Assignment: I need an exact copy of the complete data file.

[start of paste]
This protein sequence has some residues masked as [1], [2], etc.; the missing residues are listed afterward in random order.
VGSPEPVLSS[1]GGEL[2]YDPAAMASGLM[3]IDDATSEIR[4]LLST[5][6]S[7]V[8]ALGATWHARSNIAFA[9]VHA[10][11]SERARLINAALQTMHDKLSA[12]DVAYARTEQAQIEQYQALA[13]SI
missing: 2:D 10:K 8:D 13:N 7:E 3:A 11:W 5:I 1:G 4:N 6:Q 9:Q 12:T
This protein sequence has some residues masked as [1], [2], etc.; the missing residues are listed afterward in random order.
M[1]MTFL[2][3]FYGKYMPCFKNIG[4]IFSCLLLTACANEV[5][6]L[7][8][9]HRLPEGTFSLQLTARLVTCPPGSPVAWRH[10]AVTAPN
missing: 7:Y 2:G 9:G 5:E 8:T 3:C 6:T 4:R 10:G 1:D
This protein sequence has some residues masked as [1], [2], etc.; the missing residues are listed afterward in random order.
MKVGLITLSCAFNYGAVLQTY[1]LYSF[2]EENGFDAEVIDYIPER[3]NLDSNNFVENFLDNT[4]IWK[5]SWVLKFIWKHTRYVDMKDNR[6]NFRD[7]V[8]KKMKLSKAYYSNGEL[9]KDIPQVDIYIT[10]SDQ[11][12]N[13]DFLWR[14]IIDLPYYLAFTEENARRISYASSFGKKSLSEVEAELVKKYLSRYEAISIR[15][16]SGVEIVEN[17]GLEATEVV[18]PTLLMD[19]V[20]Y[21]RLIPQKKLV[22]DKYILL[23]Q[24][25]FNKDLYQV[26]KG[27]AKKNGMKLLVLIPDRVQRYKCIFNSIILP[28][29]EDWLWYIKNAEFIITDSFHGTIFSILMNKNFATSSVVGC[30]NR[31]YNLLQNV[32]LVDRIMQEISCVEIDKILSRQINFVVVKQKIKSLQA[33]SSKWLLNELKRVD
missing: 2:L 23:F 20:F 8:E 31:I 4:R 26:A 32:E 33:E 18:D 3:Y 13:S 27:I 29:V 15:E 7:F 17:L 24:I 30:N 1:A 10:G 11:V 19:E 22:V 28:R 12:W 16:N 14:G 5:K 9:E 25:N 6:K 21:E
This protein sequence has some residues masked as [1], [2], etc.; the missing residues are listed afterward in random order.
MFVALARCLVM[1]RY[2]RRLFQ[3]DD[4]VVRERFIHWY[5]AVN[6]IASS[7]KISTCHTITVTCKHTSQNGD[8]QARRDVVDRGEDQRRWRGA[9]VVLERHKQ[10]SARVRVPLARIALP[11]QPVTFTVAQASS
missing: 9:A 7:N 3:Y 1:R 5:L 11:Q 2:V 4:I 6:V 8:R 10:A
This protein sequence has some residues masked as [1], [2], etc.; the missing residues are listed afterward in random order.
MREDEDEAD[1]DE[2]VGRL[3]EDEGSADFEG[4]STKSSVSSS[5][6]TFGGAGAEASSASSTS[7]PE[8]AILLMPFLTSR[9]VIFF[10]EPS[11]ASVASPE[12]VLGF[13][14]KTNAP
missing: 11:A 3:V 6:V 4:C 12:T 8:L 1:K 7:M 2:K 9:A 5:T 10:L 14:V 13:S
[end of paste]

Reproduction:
This protein sequence has some residues masked as [1], [2], etc.; the missing residues are listed afterward in random order.
VGSPEPVLSS[1]GGEL[2]YDPAAMASGLM[3]IDDATSEIR[4]LLST[5][6]S[7]V[8]ALGATWHARSNIAFA[9]VHA[10][11]SERARLINAALQTMHDKLSA[12]DVAYARTEQAQIEQYQALA[13]SI
missing: 2:D 10:K 8:D 13:N 7:E 3:A 11:W 5:I 1:G 4:N 6:Q 9:Q 12:T
This protein sequence has some residues masked as [1], [2], etc.; the missing residues are listed afterward in random order.
M[1]MTFL[2][3]FYGKYMPCFKNIG[4]IFSCLLLTACANEV[5][6]L[7][8][9]HRLPEGTFSLQLTARLVTCPPGSPVAWRH[10]AVTAPN
missing: 7:Y 2:G 9:G 5:E 8:T 3:C 6:T 4:R 10:G 1:D
This protein sequence has some residues masked as [1], [2], etc.; the missing residues are listed afterward in random order.
MKVGLITLSCAFNYGAVLQTY[1]LYSF[2]EENGFDAEVIDYIPER[3]NLDSNNFVENFLDNT[4]IWK[5]SWVLKFIWKHTRYVDMKDNR[6]NFRD[7]V[8]KKMKLSKAYYSNGEL[9]KDIPQVDIYIT[10]SDQ[11][12]N[13]DFLWR[14]IIDLPYYLAFTEENARRISYASSFGKKSLSEVEAELVKKYLSRYEAISIR[15][16]SGVEIVEN[17]GLEATEVV[18]PTLLMD[19]V[20]Y[21]RLIPQKKLV[22]DKYILL[23]Q[24][25]FNKDLYQV[26]KG[27]AKKNGMKLLVLIPDRVQRYKCIFNSIILP[28][29]EDWLWYIKNAEFIITDSFHGTIFSILMNKNFATSSVVGC[30]NR[31]YNLLQNV[32]LVDRIMQEISCVEIDKILSRQINFVVVKQKIKSLQA[33]SSKWLLNELKRVD
missing: 2:L 23:F 20:F 8:E 31:I 4:R 26:A 32:E 33:E 18:D 3:Y 13:S 27:I 29:V 15:E 7:F 17:L 24:I 30:N 1:A 10:G 11:V 19:E 22:V 28:R 12:W 16:N 14:G 5:K 9:E 25:N 6:K 21:E
This protein sequence has some residues masked as [1], [2], etc.; the missing residues are listed afterward in random order.
MFVALARCLVM[1]RY[2]RRLFQ[3]DD[4]VVRERFIHWY[5]AVN[6]IASS[7]KISTCHTITVTCKHTSQNGD[8]QARRDVVDRGEDQRRWRGA[9]VVLERHKQ[10]SARVRVPLARIALP[11]QPVTFTVAQASS
missing: 9:A 7:N 3:Y 1:R 5:L 11:Q 2:V 4:I 6:V 8:R 10:A
This protein sequence has some residues masked as [1], [2], etc.; the missing residues are listed afterward in random order.
MREDEDEAD[1]DE[2]VGRL[3]EDEGSADFEG[4]STKSSVSSS[5][6]TFGGAGAEASSASSTS[7]PE[8]AILLMPFLTSR[9]VIFF[10]EPS[11]ASVASPE[12]VLGF[13][14]KTNAP
missing: 11:A 3:V 6:V 4:C 12:T 8:L 1:K 7:M 2:K 9:A 5:T 10:L 14:V 13:S